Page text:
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Full Version: Vintage Single Board Computers - Now I have a mint HP 5036A MicroProcessor Lab
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I have owned Kim-1, Sym-1 and many other single board computers. There is something about working at the lowest level of software and hardware development that attracts me to these.

I have just obtained a mint HP 5036A Microprocessor Lab. Now, to find something to do with it. Perhaps I'll use it to help me understand programming issues, for the HP-IL design that I'm working on.

Anyone ever see one of these? Some info on the HP-5036A MicroProcessor Lab

Edited: 31 May 2006, 2:39 p.m.

Hi Mike,

I also have one of these, as well as an Intel SDK-85, which I obtained via Employee Purchase while working at Intel in the early 80's ($499, if I remember correctly -- well more than I could really afford, but I was young and foolish!). Intel sold these as trainers to 8085 developers, and they became quite popular in college computing labs for teaching microprocessors. The HP 5036A is very similar, but much nicer, IMO. It has 1K RAM vs. 256 bytes on the Intel board, LEDs on the address and data lines to visualize logic states, and DIP switches to set different conditions for testing and troubleshooting. Do you also have the manual that accompanied the kit? It's titled "Practical Microprocessors" and is one of the best introductory texts I've ever seen on uP operation and programming. I believe it was written by Michael Slater, who went on to become the founder of Microprocessor Report, one of the most influential newsletters in the industry. The kit I got had both the manual and an HP logic probe, but I don't think the latter was part of the basic kit.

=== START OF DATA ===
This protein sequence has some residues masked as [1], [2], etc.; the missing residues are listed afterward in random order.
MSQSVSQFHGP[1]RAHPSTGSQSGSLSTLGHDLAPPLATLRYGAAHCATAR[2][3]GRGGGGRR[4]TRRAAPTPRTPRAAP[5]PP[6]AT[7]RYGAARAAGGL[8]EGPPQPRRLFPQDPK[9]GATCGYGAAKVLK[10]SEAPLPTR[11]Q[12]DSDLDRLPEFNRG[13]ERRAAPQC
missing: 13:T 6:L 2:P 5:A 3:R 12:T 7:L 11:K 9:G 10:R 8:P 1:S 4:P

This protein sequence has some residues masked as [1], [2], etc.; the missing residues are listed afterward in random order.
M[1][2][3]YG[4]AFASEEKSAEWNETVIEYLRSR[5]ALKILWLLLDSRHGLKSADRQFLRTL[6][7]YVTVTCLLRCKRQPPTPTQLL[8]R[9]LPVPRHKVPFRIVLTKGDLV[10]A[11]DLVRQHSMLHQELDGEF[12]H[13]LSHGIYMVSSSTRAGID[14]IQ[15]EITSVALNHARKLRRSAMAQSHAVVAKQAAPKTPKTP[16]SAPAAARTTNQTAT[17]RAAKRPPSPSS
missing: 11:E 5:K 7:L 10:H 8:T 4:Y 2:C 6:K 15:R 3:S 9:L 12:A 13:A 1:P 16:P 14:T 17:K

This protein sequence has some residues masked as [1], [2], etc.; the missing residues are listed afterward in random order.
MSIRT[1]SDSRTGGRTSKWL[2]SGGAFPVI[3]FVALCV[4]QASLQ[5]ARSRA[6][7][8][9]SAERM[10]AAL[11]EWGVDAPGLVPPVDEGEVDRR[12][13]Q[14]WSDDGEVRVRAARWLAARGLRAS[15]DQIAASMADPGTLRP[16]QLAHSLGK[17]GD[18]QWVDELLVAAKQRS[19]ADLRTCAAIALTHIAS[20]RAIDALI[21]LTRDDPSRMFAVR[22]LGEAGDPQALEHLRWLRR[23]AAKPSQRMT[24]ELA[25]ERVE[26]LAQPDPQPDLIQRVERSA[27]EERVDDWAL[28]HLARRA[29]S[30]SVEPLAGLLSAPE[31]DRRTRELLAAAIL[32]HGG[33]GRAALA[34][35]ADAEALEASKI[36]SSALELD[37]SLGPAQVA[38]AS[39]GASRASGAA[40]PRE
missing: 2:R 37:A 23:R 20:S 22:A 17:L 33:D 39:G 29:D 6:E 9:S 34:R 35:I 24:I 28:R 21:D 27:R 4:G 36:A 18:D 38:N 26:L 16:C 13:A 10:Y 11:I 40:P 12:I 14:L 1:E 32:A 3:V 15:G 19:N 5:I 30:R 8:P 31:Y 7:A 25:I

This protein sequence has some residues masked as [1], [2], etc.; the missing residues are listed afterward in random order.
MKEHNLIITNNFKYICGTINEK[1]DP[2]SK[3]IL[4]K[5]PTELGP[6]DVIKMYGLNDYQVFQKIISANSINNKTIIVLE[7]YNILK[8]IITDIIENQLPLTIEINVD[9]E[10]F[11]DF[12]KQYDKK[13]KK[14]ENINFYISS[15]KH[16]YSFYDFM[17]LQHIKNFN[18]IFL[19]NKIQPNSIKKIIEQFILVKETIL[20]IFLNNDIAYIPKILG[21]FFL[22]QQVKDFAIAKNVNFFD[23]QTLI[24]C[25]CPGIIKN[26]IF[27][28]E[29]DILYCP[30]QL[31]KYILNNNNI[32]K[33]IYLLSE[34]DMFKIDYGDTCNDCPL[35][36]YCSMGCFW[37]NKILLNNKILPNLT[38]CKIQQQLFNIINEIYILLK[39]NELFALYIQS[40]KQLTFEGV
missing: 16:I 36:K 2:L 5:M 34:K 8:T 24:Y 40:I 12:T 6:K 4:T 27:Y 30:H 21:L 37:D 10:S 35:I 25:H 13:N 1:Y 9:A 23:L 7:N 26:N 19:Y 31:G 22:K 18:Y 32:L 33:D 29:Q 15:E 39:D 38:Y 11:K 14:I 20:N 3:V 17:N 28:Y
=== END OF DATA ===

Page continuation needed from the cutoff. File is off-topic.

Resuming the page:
These are a lot of fun to play with, but programming gets tedious after a while without a storage device. There are other trainers that offer tape drives and even more advanced features. Check out, for example,
http://www.emacinc.com/trainers/primer.htm for some SBCs with even more bells and whistles -- literally!

Yes, I have that manual. Only problem is, it's still in shrinkwrap and I hate to open it.

Better seal up that upper right corner -- 21st century air is getting in! :-) Check your email.


I remember playing with one of these at school in the 80s.

There is a great snake game - bounce the segments on the LEDs backwards and forwards.

It also played music ... a ROM to sound routine


Either that or someone is reaching for the moon.

Edited: 5 June 2006, 2:45 p.m.